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Can I get both Social Security and workers' compensation?

This blog has discussed what injured or ill Charlotte, North Carolina, workers can do if they find themselves disabled and, as a result, are unable to return to their line of work. One option they have is to seek disability benefits through the Social Security Administration.

In addition to disability benefits, those who are injured or get sickened while on the job can draw workers' compensation benefits through this state's workers' compensation system. Both disability and workers' compensation can go a long way in helping an injured or ill worker stay financially afloat, even if she can no longer hold down a job on account of her condition.

Despite what one might think, a person can actually apply for, and receive, both workers' compensation benefits and Social Security disability at the same time. Each program has its own eligibility requirements which an applicant must meet, but if a worker can do so, then there is nothing stopping them from getting compensation from all available sources.

However, there are some limitations to this rule. For instance, under federal law the Social Security Administration limits the total amount of compensation one can receive through its disability program and a state's workers' compensation system combined to 80 percent of a person's gross income.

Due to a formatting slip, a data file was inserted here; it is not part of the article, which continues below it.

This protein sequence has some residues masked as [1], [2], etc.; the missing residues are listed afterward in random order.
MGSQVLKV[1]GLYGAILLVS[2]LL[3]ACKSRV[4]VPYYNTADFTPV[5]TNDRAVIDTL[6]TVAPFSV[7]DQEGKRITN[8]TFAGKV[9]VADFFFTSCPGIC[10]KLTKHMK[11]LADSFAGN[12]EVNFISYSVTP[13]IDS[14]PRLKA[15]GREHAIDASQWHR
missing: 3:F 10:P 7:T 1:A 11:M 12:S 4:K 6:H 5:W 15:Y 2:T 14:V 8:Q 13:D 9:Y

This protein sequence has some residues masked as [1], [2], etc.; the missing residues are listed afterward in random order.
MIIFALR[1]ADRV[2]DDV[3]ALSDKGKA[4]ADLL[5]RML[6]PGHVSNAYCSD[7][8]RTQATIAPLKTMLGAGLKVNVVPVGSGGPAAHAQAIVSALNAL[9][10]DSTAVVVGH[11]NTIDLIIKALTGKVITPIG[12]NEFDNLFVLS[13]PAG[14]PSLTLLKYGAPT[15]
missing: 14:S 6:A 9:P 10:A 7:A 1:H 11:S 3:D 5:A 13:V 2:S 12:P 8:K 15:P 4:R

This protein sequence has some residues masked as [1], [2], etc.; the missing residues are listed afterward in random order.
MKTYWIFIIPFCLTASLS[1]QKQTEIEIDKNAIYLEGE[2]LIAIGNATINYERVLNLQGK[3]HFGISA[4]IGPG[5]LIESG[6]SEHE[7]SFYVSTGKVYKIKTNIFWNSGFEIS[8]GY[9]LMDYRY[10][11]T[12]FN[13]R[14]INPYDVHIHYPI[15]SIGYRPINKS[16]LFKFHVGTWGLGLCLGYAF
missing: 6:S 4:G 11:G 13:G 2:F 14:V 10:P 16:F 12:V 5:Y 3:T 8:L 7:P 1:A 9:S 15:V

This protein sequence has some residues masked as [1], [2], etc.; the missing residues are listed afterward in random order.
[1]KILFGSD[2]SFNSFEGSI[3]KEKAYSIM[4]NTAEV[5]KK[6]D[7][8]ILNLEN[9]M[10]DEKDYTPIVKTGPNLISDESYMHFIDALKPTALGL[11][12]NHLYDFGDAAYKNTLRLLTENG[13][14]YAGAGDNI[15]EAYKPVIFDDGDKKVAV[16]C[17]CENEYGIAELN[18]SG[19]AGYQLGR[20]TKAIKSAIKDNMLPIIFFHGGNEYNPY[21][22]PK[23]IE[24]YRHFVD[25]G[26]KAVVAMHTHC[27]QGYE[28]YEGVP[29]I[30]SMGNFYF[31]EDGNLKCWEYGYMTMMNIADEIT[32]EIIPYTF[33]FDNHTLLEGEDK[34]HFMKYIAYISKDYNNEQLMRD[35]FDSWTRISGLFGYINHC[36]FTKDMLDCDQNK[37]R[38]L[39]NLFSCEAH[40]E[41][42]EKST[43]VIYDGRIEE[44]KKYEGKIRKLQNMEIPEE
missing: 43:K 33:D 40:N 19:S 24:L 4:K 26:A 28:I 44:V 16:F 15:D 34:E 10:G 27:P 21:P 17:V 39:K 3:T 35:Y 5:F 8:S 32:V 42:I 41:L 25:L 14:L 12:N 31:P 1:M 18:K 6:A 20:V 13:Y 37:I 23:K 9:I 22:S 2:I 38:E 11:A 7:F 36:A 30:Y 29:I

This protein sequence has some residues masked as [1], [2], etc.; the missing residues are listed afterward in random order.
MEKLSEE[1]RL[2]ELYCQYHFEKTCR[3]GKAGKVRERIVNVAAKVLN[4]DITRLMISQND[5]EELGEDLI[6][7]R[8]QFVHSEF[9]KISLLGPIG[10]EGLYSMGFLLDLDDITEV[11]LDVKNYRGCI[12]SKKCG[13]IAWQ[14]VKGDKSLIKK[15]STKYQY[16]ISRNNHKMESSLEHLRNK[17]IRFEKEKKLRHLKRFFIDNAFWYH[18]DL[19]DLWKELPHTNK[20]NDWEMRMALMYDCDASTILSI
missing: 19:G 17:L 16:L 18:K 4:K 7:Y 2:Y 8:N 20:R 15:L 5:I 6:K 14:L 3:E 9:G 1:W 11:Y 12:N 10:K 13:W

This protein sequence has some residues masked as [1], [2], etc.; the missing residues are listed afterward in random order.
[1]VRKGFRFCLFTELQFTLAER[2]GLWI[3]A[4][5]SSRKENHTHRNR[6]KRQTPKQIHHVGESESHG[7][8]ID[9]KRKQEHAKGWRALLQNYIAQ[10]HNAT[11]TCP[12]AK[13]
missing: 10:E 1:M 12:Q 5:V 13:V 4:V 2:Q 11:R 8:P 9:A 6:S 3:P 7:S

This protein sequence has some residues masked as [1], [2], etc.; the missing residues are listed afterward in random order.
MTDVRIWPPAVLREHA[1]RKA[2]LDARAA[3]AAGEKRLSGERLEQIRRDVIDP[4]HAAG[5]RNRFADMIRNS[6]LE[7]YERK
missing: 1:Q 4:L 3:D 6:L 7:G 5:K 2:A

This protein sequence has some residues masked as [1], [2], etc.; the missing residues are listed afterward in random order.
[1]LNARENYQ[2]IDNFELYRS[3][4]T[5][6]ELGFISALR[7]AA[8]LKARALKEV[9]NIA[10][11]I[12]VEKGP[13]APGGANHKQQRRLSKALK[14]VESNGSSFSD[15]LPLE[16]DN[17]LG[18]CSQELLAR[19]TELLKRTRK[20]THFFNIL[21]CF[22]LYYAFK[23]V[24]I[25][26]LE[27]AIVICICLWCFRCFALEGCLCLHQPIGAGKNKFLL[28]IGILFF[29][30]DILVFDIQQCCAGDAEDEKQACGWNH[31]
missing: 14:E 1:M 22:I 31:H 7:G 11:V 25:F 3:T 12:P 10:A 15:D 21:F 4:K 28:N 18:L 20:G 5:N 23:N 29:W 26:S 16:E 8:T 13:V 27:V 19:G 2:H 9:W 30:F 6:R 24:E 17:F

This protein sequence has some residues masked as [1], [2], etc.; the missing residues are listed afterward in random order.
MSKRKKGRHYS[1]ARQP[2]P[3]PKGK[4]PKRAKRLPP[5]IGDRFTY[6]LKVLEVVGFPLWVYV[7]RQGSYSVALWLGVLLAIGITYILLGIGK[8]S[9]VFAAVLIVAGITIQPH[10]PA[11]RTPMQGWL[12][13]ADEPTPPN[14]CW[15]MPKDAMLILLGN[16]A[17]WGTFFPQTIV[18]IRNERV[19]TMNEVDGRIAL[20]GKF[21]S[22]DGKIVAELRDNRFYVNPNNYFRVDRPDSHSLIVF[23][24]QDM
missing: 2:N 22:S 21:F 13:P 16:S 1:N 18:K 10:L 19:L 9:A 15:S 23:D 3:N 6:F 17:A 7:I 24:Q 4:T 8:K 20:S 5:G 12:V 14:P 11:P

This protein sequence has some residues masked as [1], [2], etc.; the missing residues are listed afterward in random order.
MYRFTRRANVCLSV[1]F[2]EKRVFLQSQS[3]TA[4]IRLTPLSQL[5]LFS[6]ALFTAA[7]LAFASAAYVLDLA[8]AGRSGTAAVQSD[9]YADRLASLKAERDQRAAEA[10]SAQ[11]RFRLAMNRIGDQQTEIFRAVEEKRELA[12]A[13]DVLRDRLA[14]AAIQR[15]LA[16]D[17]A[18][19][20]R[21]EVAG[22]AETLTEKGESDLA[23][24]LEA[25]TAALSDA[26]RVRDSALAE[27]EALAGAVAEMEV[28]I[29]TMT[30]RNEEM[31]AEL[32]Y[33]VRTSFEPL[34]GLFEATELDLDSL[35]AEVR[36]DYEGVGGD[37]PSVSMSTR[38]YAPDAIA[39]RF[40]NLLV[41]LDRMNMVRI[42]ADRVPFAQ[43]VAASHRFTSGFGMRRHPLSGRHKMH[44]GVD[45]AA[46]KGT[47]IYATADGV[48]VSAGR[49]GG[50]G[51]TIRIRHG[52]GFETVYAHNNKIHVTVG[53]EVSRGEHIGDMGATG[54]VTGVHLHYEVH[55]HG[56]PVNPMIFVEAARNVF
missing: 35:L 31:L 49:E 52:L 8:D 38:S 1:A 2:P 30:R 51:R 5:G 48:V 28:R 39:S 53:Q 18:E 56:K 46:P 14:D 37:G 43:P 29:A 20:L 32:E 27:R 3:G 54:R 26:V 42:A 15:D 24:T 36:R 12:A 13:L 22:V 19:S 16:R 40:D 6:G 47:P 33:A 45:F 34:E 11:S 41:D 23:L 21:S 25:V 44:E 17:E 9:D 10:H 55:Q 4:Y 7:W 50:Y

If a person's awards exceed this amount, then the Administration will reduce the amount of Social Security payments accordingly. So, for example only, if a person was making $5,000 a month before an injury, and is receiving $3,000 a month in workers' compensation, the most he can receive in disability is $1,000 a month, even if he is otherwise eligible for more money. This is because 80 percent of $5,000 is $4,000.

Handling matters like this can be challenging, especially for those who are unfamiliar with the workers' compensation and disability systems. To learn more about how the law may apply to your unique set of circumstances, please consider reaching out to a qualified legal professional.

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